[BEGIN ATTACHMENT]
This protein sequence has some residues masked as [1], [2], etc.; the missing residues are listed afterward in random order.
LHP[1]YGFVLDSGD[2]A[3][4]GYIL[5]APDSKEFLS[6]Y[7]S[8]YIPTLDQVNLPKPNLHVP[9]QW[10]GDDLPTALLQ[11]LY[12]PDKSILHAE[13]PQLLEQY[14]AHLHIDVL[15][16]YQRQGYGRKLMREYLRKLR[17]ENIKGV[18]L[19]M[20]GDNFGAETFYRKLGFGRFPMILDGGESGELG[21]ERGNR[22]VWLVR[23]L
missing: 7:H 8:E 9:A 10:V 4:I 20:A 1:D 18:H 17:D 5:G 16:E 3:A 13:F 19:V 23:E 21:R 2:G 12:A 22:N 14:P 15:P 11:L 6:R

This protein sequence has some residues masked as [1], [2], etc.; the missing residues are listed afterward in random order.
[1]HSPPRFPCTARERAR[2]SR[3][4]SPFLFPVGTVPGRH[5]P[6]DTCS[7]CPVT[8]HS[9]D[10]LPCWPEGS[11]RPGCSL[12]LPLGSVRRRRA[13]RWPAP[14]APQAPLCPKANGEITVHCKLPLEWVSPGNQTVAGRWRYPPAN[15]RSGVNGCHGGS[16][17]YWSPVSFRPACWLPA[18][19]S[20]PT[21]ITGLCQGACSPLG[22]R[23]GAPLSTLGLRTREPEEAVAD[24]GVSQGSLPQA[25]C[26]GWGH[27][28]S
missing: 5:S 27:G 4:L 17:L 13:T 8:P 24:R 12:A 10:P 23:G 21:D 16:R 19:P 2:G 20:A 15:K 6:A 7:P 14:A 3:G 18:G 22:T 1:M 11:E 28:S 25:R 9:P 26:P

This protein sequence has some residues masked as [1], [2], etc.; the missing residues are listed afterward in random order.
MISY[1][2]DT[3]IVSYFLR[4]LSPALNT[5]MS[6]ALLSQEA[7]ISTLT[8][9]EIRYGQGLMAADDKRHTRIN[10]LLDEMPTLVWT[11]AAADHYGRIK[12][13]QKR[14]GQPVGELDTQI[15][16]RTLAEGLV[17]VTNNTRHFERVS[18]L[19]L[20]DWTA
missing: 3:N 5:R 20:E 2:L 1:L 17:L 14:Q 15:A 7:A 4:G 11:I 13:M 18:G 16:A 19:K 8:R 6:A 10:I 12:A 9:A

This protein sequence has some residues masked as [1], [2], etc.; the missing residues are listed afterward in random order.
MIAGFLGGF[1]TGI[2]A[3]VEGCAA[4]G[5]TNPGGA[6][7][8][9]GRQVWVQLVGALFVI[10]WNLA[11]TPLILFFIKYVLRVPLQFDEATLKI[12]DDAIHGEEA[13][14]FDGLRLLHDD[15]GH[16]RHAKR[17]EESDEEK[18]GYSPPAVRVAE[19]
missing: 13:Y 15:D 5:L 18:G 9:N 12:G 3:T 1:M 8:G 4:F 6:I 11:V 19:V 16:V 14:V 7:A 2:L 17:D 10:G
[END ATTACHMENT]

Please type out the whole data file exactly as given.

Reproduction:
This protein sequence has some residues masked as [1], [2], etc.; the missing residues are listed afterward in random order.
LHP[1]YGFVLDSGD[2]A[3][4]GYIL[5]APDSKEFLS[6]Y[7]S[8]YIPTLDQVNLPKPNLHVP[9]QW[10]GDDLPTALLQ[11]LY[12]PDKSILHAE[13]PQLLEQY[14]AHLHIDVL[15][16]YQRQGYGRKLMREYLRKLR[17]ENIKGV[18]L[19]M[20]GDNFGAETFYRKLGFGRFPMILDGGESGELG[21]ERGNR[22]VWLVR[23]L
missing: 7:H 8:E 9:A 10:V 4:I 20:A 1:D 18:H 17:D 5:G 16:E 3:A 13:F 19:V 23:E 21:R 2:G 12:A 22:N 14:P 15:P 11:L 6:R

This protein sequence has some residues masked as [1], [2], etc.; the missing residues are listed afterward in random order.
[1]HSPPRFPCTARERAR[2]SR[3][4]SPFLFPVGTVPGRH[5]P[6]DTCS[7]CPVT[8]HS[9]D[10]LPCWPEGS[11]RPGCSL[12]LPLGSVRRRRA[13]RWPAP[14]APQAPLCPKANGEITVHCKLPLEWVSPGNQTVAGRWRYPPAN[15]RSGVNGCHGGS[16][17]YWSPVSFRPACWLPA[18][19]S[20]PT[21]ITGLCQGACSPLG[22]R[23]GAPLSTLGLRTREPEEAVAD[24]GVSQGSLPQA[25]C[26]GWGH[27][28]S
missing: 5:S 27:G 4:L 17:L 13:T 8:P 24:R 12:A 10:P 23:G 21:D 16:R 19:P 2:G 20:A 15:K 6:A 7:P 14:A 3:G 18:G 22:T 1:M 11:E 28:S 25:R 9:P 26:P

This protein sequence has some residues masked as [1], [2], etc.; the missing residues are listed afterward in random order.
MISY[1][2]DT[3]IVSYFLR[4]LSPALNT[5]MS[6]ALLSQEA[7]ISTLT[8][9]EIRYGQGLMAADDKRHTRIN[10]LLDEMPTLVWT[11]AAADHYGRIK[12][13]QKR[14]GQPVGELDTQI[15][16]RTLAEGLV[17]VTNNTRHFERVS[18]L[19]L[20]DWTA
missing: 3:N 5:R 20:E 2:L 1:L 17:L 14:Q 15:A 7:A 4:G 11:I 13:M 18:G 16:A 19:K 8:R 6:A 10:I 12:A 9:A

This protein sequence has some residues masked as [1], [2], etc.; the missing residues are listed afterward in random order.
MIAGFLGGF[1]TGI[2]A[3]VEGCAA[4]G[5]TNPGGA[6][7][8][9]GRQVWVQLVGALFVI[10]WNLA[11]TPLILFFIKYVLRVPLQFDEATLKI[12]DDAIHGEEA[13][14]FDGLRLLHDD[15]GH[16]RHAKR[17]EESDEEK[18]GYSPPAVRVAE[19]
missing: 13:Y 15:D 5:L 18:G 9:N 12:G 3:T 1:M 8:G 4:F 6:I 11:V 19:V 16:V 14:V 7:A 2:L 17:D 10:G